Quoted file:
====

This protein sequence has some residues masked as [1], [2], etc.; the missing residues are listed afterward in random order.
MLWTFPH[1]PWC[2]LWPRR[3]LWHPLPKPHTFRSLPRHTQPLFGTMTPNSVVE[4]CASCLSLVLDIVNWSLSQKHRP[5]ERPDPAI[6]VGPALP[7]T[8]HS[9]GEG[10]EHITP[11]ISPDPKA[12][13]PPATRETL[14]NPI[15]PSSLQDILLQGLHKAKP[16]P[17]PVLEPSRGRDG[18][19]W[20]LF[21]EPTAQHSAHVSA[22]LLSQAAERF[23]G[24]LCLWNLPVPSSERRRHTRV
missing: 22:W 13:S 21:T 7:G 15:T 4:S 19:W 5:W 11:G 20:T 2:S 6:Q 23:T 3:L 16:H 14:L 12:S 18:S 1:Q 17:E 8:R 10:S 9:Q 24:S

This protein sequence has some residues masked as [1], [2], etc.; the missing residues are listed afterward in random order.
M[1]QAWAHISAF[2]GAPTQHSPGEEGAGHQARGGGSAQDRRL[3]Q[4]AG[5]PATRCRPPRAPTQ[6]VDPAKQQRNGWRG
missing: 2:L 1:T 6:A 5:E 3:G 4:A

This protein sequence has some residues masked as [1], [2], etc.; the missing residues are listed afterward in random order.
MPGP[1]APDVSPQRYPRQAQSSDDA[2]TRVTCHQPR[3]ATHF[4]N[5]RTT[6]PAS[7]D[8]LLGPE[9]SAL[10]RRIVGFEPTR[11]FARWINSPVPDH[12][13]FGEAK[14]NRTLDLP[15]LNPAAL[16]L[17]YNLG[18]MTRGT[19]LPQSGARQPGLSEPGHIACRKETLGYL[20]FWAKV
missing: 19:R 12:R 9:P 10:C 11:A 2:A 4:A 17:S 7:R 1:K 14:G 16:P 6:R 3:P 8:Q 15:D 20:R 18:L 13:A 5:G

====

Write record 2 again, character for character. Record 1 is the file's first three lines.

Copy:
This protein sequence has some residues masked as [1], [2], etc.; the missing residues are listed afterward in random order.
M[1]QAWAHISAF[2]GAPTQHSPGEEGAGHQARGGGSAQDRRL[3]Q[4]AG[5]PATRCRPPRAPTQ[6]VDPAKQQRNGWRG
missing: 2:L 1:T 6:A 5:E 3:G 4:A